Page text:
amendment to the StcLnding Orders 3.3 and the
     subsequent election of Hon. Kayembe es Lead.er of
     Oppctsi.tior:L.

     13 That the Appellctnt also ctrullenges                 the
     junsdictiott of the Court to enquire into tlrc legislo.twe
    process and the fitness of the matter for judicial
     reuieu.

     14 That the consequence of the appeal is tLtqt if the
     appellant succeeds, the annulled standing ord.er 3s
     (A) (6) of the lVational Assemblg tuitt be restored, as
     the operatiue standing ord"er for the election of
     Leader of the Opposition in the House. Also Hon.
     Kagembe utill be restored to the position of Lead.er of
     the Opposition.

     15 That the judgment of the lower court appealed,
     against compels the appellant to recognize the
     respondent as Leader of the Opposition in terrns of
     the repealed standing order s.3 of the lVational
     Assemblg.

     16 That if the said judgment is compliecr tuith, it utitt
     render the outcome of the appeal pointless or
     nugatory if ttrc appellant succeeds. Thus it tuill rob
     the appellant of the fruits of a successful appeal.

     17 That the interests of justice and. balance of
                     tlmt the execution of the said.
     coruuenience requires
    judgment be staged pending the heanng and-
     determination of the appeal bg the Malauti supreme
     Court.

      Dr Nkhowani depones, by a supplementary affidavit,         tcr
the foilorn.ing facts:

    4 Tlut on Vh Mag 2010, tLt"e Honourable learned
    Justice R.R. MzikcLmanda deliuered, a rulitg in
    Miscellaneous Ciuil cause lVumber s65 of 2009 in
    wltich among otlter tttings the court quashecl the
    amendment to standing order 3.3 of the lvatiorual
    Assembly qt'td nullif,ed tLte election of lrortourabre
    Kagembe as Lectder of Opposition.
     5   TLtctt   in the sqid Judgment the courl ordered the
     Parliamentary membership of the Malauti Congress
     Partg to hold an election witltin 14 dags fro^ /ttL
     MoA, to elect omong them a person to be presented
     to the Speaker to be recognized as Leader of the
     Opposition iru tenns of the repealed Standing Order
     3.3 of the National Assemblg.

     6 That on 1)th Mag 2010, the respon.dents conducted
     an election that not onlg included the Parliamentary
     membersltip of the Malaui Corugress Party, but also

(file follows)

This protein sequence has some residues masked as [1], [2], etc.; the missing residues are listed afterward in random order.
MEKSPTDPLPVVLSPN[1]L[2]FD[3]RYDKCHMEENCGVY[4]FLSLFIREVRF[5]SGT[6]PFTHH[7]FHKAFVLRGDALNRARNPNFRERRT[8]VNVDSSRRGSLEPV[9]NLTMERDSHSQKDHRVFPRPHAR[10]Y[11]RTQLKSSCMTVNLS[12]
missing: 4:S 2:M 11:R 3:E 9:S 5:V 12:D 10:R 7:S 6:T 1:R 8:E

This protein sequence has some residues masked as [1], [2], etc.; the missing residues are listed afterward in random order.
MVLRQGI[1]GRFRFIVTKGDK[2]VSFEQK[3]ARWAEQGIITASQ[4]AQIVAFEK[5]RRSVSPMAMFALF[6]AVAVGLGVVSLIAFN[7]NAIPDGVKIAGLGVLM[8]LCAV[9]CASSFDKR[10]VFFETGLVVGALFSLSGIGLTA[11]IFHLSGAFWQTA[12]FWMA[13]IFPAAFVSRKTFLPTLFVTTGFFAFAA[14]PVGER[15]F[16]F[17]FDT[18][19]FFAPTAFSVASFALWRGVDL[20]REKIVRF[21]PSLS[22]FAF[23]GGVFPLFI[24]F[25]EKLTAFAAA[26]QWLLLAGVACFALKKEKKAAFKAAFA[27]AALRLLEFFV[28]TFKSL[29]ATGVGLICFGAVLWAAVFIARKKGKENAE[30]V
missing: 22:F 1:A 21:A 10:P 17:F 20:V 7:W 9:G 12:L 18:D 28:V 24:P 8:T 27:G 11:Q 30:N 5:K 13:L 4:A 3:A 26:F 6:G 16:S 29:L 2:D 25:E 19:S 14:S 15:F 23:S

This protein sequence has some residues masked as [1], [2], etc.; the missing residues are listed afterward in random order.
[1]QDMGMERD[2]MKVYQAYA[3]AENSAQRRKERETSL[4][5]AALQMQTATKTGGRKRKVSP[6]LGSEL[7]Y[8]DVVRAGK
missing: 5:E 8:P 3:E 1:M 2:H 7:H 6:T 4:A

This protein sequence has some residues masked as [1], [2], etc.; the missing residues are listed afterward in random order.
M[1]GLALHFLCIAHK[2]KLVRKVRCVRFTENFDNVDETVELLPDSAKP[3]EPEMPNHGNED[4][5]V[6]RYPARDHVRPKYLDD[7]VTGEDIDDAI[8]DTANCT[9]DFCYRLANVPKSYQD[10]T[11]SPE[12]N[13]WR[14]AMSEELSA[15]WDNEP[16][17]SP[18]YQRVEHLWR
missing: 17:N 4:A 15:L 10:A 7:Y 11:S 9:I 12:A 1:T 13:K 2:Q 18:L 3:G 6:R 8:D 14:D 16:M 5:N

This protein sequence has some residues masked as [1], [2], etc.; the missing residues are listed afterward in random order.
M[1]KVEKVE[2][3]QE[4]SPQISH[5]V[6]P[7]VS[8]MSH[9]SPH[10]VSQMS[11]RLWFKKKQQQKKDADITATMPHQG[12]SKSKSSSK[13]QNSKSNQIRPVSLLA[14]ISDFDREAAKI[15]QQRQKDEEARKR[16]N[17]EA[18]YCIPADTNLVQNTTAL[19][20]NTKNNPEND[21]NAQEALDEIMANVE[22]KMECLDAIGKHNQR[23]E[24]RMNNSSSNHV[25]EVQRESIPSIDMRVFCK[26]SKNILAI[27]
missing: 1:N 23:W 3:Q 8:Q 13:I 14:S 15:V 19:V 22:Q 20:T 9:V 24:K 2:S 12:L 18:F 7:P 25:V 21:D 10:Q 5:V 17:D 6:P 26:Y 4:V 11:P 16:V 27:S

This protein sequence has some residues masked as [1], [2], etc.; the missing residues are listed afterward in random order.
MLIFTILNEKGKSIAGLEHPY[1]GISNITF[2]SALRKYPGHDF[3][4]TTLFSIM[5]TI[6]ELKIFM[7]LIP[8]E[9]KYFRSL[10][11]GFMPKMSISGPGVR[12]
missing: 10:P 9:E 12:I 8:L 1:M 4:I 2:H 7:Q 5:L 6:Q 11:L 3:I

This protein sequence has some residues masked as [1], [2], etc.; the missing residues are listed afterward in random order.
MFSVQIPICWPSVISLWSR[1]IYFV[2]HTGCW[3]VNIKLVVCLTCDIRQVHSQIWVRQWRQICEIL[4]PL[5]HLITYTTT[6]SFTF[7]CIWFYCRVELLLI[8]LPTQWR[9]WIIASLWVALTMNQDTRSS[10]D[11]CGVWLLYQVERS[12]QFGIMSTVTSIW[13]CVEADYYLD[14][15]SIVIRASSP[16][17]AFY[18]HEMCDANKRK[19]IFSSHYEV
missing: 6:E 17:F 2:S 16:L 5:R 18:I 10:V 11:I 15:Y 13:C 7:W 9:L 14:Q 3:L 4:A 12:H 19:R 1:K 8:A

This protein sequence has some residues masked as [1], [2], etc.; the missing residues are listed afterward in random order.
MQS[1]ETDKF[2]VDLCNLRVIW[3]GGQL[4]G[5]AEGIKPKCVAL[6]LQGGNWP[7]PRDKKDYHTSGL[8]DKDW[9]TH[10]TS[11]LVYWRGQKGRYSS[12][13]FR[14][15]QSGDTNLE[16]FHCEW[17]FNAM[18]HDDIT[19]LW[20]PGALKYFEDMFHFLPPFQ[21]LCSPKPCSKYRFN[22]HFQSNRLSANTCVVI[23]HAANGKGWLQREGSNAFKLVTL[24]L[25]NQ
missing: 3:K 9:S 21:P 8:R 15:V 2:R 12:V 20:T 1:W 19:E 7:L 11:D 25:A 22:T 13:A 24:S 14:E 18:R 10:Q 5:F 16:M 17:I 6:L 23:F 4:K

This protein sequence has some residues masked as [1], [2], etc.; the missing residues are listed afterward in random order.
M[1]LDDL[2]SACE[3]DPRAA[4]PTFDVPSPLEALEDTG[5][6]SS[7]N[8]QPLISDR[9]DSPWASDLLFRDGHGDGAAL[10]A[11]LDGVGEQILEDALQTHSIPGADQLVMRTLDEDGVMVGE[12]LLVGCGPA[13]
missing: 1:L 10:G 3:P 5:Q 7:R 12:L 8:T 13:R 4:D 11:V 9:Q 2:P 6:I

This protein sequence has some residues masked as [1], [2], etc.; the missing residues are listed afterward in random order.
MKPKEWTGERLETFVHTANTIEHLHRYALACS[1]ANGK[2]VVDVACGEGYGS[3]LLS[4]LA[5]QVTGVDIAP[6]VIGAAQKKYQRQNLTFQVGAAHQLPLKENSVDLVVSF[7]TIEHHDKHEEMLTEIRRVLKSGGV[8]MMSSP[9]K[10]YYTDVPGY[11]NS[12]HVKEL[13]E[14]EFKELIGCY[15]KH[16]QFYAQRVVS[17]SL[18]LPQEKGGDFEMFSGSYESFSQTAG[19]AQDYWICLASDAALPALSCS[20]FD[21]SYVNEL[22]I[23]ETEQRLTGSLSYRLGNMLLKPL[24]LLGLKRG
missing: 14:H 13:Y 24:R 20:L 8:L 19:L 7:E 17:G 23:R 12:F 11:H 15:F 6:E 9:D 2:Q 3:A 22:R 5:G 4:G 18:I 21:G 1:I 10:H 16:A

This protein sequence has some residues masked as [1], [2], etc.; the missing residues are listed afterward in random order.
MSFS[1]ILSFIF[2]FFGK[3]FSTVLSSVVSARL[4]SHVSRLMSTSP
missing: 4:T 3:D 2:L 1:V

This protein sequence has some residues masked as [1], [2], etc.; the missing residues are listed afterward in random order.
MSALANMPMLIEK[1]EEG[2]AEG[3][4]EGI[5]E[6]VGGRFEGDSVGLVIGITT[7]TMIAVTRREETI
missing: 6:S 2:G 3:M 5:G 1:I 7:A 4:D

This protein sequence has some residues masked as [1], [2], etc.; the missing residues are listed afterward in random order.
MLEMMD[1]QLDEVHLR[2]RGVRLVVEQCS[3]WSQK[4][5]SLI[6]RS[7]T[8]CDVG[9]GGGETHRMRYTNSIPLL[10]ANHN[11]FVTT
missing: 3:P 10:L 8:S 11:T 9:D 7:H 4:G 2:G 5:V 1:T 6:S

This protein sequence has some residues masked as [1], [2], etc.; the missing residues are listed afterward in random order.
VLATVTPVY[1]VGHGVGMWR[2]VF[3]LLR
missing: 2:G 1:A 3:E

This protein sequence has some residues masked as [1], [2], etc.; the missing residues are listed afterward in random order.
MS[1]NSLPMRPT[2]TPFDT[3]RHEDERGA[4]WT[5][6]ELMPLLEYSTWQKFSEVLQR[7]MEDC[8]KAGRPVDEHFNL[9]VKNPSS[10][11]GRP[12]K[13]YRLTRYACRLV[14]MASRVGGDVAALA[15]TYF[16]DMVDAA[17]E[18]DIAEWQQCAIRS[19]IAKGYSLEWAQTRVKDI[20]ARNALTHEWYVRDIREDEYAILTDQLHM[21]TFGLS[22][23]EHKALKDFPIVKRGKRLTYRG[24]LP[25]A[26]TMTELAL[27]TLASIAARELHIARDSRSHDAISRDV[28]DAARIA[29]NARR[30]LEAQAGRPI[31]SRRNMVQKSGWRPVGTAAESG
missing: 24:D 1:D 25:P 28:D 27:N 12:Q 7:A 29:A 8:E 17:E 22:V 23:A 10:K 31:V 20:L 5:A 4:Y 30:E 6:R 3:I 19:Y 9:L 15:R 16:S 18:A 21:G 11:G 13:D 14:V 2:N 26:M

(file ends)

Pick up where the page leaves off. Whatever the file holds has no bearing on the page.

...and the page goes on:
irudependent members of Parliament in contradiction
     of the court's ruling of 7t, MoA, 2010. Exltibited
     hereto is a communicqtion from the respondent to tlrc
     appellant shouting members that conducted the
     election, marked CMN 1.

     7 That I repeat paragraph 6 aboue and state tltat the
     last tLtree members of parliament i.e. Hort. Joyce
     Azizi Bandq MP Lilongwe Mpenu IVkhoma, Hort
     Jorome, Geruanzio Waluza, MP Mchinji Souttt and
     Horu. Va-sco Chimbalu, MP, Kasungu South ore
     independent members of parliamertt. Exhibited are
     pnnt outs from the Malawi Gouernment Gazette
      Volume, XLVI No. 25 of 2gtn MaA 2009, pages 396,
     399 ctnd 400 Marked CMM. AIso exLtibited are
     print outs from the list of the current composition of
     the Nqtional Assemblg, posted at tl'te lYational
     Assemblg's official site at wu.tw. pctrli.anten.t.   qou. ntut
     mqrked CLIN 3, CMM and CMN 5.

I should now set out the response to these matters brr Mr Kita,
Counsel for the respondent, rn'ho by his alfidavit states,
referrir-rg only to relevant paragraphs:

     11 That more importarfily, I refer to Paragraph 11 of
     tlrc Affidauit in Supporl and auer that follouLing and
     complyinq utith. tlrc Judgmertt of the Court of the, 7tl'
     of MctA, 20 10, the L[alatui L)on.gress Parltl
parliamentory membership on llls Qtt of May, 2010
conducted an election at Capital Citg Motel witLtin.
the meaning of Standing Order 3 (3) uhich saw the
Applicant utirtning tlrc position of Leader of
Opposition by 25 uotes against Hon. Mrs Maureen
Bondo and Hon. Paston MtLtyoka uho also contested
and got no uotes. The deponent attend,ed. and